Sunday, November 22, 2009

Sketch For A Big Band Balinese Shadow Puppet Theater

First there were the prince & princess. That was a Saturday, everything looked sacred like a charm bracelet: dancing Shiva, a xylophone, a valentine heart. Green cockatoos flew from the mighty pipe organ at the bijou, where the prince & princess arrive just in time for the matinee. Later there was plenty of strawberry rhubarb pie à la mode: it tasted like a clarinet's c# transformed to a kiss. God was satisfied, why shouldn't he be? There were saxophones hanging in trees, you could hear the St. Louis Blues as you ate your focaccia. Both the prince & princess had wings, they weren't much perhaps compared with a Brooks Brothers' suit or a Coco Chanel cocktail dress, but they felt snazzy flapping down the avenues in their zoot-suits out-jitterbugging Ganesha. They both wore fedoras. Drinking cups of java they each thought the other's sex was a tropical florist's.

& there was just one train that went on for hours barreling out of the clouds, & the turbaned engineer, who was himself a face taken from a meerschaum pipe, ruminated on the transiency of existence. Then somebody closed the venetian blinds.

Then god felt so tired he remembered he was only a bamboo stand with arthritis. That's life. He drank green tea. He'd rather smoke american cigarettes, these Gitanes give him an even worse headache. It's not easy having several arms, just think about it a minute. Ok, that's long enough.

In the next scene they travel to a cafe, it's called the Elephant's Bathtub. It's twilight of course because the sky's swarming with several tons of rhododendrons & silk moths & demons of course wearing bowlers & opera hats & puffing on their Garcia Y Vegas. The prince can't remember the words to I Can't Give You Anything But Love which he's supposed to sing at this point. The princess does her dance of rococo pathos. She's a crumpled pack of smokes.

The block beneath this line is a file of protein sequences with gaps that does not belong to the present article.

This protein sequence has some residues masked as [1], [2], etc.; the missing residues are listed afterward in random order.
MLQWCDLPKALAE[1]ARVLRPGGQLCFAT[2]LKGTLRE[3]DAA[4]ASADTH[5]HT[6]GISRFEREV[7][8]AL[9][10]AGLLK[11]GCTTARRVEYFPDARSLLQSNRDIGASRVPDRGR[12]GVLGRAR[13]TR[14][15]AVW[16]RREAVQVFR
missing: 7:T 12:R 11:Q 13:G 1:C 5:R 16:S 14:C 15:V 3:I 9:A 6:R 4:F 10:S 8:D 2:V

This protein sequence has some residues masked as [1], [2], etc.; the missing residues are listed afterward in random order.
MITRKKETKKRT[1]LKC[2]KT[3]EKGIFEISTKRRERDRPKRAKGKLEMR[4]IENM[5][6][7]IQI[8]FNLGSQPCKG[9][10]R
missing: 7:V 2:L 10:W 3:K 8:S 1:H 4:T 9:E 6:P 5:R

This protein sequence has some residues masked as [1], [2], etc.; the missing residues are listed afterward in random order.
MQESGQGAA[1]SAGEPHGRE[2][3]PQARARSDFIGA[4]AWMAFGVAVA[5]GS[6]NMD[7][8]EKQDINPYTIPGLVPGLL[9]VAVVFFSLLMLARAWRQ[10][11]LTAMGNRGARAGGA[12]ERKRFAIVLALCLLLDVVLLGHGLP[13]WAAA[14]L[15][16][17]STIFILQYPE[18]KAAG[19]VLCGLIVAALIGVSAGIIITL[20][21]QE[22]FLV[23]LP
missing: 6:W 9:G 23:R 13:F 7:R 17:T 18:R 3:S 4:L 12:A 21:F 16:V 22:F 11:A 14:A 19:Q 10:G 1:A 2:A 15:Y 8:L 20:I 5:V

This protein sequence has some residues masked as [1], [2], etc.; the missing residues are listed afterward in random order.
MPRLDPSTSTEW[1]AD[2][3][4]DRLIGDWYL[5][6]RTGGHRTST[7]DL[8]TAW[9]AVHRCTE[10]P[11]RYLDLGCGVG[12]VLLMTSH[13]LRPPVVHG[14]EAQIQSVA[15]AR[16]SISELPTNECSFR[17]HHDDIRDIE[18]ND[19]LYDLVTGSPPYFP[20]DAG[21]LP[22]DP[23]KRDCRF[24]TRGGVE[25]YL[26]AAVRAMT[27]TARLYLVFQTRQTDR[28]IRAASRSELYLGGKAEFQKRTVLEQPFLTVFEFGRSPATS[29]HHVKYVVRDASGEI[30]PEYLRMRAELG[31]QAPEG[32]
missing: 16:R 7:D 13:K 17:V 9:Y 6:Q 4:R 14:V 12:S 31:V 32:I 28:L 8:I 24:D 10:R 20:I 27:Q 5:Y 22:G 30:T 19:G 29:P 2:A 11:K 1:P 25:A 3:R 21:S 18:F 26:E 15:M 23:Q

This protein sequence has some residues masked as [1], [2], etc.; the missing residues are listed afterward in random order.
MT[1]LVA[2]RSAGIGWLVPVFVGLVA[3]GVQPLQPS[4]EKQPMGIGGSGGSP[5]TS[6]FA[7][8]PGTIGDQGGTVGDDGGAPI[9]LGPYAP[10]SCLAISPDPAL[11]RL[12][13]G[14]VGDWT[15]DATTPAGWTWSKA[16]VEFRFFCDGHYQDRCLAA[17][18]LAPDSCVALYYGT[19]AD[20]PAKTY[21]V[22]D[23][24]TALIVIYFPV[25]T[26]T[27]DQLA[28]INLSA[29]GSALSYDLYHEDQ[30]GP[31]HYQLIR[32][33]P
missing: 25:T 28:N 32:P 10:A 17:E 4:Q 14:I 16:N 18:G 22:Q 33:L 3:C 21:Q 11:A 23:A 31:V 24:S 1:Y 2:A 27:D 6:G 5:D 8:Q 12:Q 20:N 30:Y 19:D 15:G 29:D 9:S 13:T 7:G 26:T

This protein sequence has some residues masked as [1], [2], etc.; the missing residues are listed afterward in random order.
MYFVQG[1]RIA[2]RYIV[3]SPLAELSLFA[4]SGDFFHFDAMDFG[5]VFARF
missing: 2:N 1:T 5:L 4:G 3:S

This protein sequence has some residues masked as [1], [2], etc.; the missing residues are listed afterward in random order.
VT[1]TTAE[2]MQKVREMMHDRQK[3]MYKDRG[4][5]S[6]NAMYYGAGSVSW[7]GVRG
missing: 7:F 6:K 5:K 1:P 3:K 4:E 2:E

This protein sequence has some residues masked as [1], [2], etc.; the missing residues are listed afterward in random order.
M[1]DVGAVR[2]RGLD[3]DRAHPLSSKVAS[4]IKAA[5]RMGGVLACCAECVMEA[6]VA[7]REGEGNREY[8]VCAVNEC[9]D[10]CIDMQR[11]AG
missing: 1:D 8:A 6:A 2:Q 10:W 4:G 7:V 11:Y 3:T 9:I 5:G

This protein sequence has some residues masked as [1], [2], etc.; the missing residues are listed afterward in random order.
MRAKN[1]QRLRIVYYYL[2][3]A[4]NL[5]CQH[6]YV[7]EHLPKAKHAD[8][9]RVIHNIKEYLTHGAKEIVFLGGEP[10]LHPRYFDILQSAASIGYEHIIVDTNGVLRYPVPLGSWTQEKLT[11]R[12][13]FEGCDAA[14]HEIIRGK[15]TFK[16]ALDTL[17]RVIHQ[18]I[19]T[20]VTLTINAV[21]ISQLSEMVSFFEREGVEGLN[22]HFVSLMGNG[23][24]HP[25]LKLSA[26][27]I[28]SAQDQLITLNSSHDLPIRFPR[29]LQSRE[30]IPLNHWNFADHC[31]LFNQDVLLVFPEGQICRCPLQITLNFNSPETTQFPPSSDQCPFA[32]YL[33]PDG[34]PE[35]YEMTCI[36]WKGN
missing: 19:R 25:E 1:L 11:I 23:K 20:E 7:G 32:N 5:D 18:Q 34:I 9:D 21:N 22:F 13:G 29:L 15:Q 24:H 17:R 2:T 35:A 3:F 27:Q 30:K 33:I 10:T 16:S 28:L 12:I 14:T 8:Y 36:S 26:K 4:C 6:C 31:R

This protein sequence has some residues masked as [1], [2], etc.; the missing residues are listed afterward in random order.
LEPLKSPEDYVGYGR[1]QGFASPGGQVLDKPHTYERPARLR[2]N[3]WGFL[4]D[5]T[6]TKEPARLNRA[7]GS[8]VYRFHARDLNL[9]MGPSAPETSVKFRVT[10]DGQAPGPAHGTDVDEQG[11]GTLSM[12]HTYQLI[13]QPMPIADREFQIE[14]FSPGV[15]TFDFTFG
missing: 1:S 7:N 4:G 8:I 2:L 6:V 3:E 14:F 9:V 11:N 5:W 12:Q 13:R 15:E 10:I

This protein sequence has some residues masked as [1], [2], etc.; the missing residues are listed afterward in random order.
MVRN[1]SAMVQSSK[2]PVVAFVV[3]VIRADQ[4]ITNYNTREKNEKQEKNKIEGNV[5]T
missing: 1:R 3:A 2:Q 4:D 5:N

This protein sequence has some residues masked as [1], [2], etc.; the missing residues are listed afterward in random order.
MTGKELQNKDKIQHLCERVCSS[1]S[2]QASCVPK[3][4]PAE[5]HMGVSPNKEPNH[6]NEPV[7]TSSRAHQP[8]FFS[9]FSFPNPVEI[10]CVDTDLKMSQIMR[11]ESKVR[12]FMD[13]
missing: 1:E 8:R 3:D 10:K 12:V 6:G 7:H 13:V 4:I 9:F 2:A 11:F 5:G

It makes you think of powder blue snapdragons & revolving doors & god feels like an elevator in which it's raining & he has forgotten his umbrella again. It's disturbing. The birds of paradise & the pink flamingoes have broken loose from the zoo.

It doesn't matter how many Hudsons zoom past, the demons grinning gold-toothed from the running boards. There's no more love in the world, there are no more upright pianos the princess can lean on. There's hardly any dry land. It's a fiasco. There are so many eucalyptus trees out after midnight. There are so many cops. The prince is reduced to a hockshop, the princess has to sling hash for a living. The demons are chuckling like Zippo lighters & the ones that don't look like George Raft look like Edward G. Robinson, & no one can help our two lost lovers now it seems, not even Benny Goodman.

God's living on aspirin. One assumes time passes.

In the next scene they meet at the nightclub known as the Moon's Telephone. Under the palm trees etc under the skylight the devas circulate sporting purple orchids in their lapels until the air's awash in orchids & mambo notes some wearing natty sport coats & pleated trousers & what about those amethyst cufflinks, the rest wearing strapless dresses & pumps not to mention musical